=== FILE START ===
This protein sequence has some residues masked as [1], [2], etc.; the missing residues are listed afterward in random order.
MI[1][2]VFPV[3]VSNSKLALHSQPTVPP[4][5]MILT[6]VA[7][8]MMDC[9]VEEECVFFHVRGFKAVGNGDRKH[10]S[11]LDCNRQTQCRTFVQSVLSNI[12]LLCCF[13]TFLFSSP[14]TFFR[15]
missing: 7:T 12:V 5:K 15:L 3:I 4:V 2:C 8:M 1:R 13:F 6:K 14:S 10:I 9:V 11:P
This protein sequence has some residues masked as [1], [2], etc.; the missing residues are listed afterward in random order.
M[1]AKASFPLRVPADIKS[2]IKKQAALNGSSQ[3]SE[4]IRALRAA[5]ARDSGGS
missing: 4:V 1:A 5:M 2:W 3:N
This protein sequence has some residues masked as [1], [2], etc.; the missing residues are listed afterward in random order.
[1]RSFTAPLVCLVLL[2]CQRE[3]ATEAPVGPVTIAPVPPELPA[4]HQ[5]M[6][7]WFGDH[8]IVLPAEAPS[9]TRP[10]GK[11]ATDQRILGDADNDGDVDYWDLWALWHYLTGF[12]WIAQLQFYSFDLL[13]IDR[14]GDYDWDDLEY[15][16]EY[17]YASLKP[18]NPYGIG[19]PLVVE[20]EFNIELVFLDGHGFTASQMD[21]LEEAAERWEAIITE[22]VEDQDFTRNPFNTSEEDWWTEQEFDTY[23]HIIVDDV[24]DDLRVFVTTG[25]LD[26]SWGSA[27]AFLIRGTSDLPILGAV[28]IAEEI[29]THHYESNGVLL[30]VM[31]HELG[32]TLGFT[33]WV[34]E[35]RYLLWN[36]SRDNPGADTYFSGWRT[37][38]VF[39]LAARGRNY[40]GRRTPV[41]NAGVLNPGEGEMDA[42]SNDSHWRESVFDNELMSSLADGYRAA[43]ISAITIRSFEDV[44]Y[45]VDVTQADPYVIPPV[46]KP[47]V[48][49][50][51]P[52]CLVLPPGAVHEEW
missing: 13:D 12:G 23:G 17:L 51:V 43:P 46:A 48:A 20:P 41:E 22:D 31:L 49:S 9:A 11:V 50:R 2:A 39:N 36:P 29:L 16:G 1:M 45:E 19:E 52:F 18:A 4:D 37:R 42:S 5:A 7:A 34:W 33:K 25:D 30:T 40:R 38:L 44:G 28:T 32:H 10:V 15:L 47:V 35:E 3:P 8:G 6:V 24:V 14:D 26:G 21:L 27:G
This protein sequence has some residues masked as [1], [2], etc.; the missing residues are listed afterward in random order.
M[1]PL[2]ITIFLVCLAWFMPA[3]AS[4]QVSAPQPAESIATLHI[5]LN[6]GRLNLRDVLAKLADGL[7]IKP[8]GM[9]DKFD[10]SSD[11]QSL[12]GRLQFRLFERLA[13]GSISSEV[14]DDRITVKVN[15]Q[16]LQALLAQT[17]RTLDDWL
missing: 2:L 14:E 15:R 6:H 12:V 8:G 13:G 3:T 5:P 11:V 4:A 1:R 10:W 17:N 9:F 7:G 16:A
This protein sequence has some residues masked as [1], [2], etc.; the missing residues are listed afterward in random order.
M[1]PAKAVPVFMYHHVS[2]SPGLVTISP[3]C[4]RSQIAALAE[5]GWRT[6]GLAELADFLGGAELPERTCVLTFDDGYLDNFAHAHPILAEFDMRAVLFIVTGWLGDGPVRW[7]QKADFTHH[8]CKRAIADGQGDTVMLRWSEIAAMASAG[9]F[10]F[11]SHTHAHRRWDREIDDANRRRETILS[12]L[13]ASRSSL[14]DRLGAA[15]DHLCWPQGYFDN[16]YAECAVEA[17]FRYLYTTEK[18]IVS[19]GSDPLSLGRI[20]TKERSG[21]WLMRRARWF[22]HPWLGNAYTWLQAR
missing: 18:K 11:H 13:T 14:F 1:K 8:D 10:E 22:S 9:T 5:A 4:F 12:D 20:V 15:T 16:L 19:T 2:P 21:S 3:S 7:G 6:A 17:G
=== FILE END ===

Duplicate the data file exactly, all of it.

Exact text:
This protein sequence has some residues masked as [1], [2], etc.; the missing residues are listed afterward in random order.
MI[1][2]VFPV[3]VSNSKLALHSQPTVPP[4][5]MILT[6]VA[7][8]MMDC[9]VEEECVFFHVRGFKAVGNGDRKH[10]S[11]LDCNRQTQCRTFVQSVLSNI[12]LLCCF[13]TFLFSSP[14]TFFR[15]
missing: 7:T 12:V 5:K 15:L 3:I 4:V 2:C 8:M 1:R 13:F 6:K 14:S 10:I 9:V 11:P
This protein sequence has some residues masked as [1], [2], etc.; the missing residues are listed afterward in random order.
M[1]AKASFPLRVPADIKS[2]IKKQAALNGSSQ[3]SE[4]IRALRAA[5]ARDSGGS
missing: 4:V 1:A 5:M 2:W 3:N
This protein sequence has some residues masked as [1], [2], etc.; the missing residues are listed afterward in random order.
[1]RSFTAPLVCLVLL[2]CQRE[3]ATEAPVGPVTIAPVPPELPA[4]HQ[5]M[6][7]WFGDH[8]IVLPAEAPS[9]TRP[10]GK[11]ATDQRILGDADNDGDVDYWDLWALWHYLTGF[12]WIAQLQFYSFDLL[13]IDR[14]GDYDWDDLEY[15][16]EY[17]YASLKP[18]NPYGIG[19]PLVVE[20]EFNIELVFLDGHGFTASQMD[21]LEEAAERWEAIITE[22]VEDQDFTRNPFNTSEEDWWTEQEFDTY[23]HIIVDDV[24]DDLRVFVTTG[25]LD[26]SWGSA[27]AFLIRGTSDLPILGAV[28]IAEEI[29]THHYESNGVLL[30]VM[31]HELG[32]TLGFT[33]WV[34]E[35]RYLLWN[36]SRDNPGADTYFSGWRT[37][38]VF[39]LAARGRNY[40]GRRTPV[41]NAGVLNPGEGEMDA[42]SNDSHWRESVFDNELMSSLADGYRAA[43]ISAITIRSFEDV[44]Y[45]VDVTQADPYVIPPV[46]KP[47]V[48][49][50][51]P[52]CLVLPPGAVHEEW
missing: 13:D 12:G 23:G 17:L 51:V 43:P 46:A 48:A 20:P 41:E 22:D 31:L 49:S 9:A 11:V 50:R 2:A 39:N 36:P 29:L 16:G 1:M 45:E 19:E 52:F 18:A 4:D 37:R 42:S 5:A 7:A 34:W 33:K 25:D 30:T 40:R 38:L 44:G 28:T 32:H 10:V 15:L 47:V 35:E 3:P 8:G 6:V 24:V 14:D 26:G 21:L 27:G
This protein sequence has some residues masked as [1], [2], etc.; the missing residues are listed afterward in random order.
M[1]PL[2]ITIFLVCLAWFMPA[3]AS[4]QVSAPQPAESIATLHI[5]LN[6]GRLNLRDVLAKLADGL[7]IKP[8]GM[9]DKFD[10]SSD[11]QSL[12]GRLQFRLFERLA[13]GSISSEV[14]DDRITVKVN[15]Q[16]LQALLAQT[17]RTLDDWL
missing: 2:L 14:E 15:R 6:H 12:V 8:G 13:G 3:T 5:P 11:V 4:A 1:R 10:W 17:N 9:F 7:G 16:A
This protein sequence has some residues masked as [1], [2], etc.; the missing residues are listed afterward in random order.
M[1]PAKAVPVFMYHHVS[2]SPGLVTISP[3]C[4]RSQIAALAE[5]GWRT[6]GLAELADFLGGAELPERTCVLTFDDGYLDNFAHAHPILAEFDMRAVLFIVTGWLGDGPVRW[7]QKADFTHH[8]CKRAIADGQGDTVMLRWSEIAAMASAG[9]F[10]F[11]SHTHAHRRWDREIDDANRRRETILS[12]L[13]ASRSSL[14]DRLGAA[15]DHLCWPQGYFDN[16]YAECAVEA[17]FRYLYTTEK[18]IVS[19]GSDPLSLGRI[20]TKERSG[21]WLMRRARWF[22]HPWLGNAYTWLQAR
missing: 18:K 11:H 13:T 14:F 1:K 8:D 10:E 22:S 9:T 5:A 4:F 12:D 20:V 15:T 16:L 19:T 2:P 21:S 3:S 7:G 6:A 17:G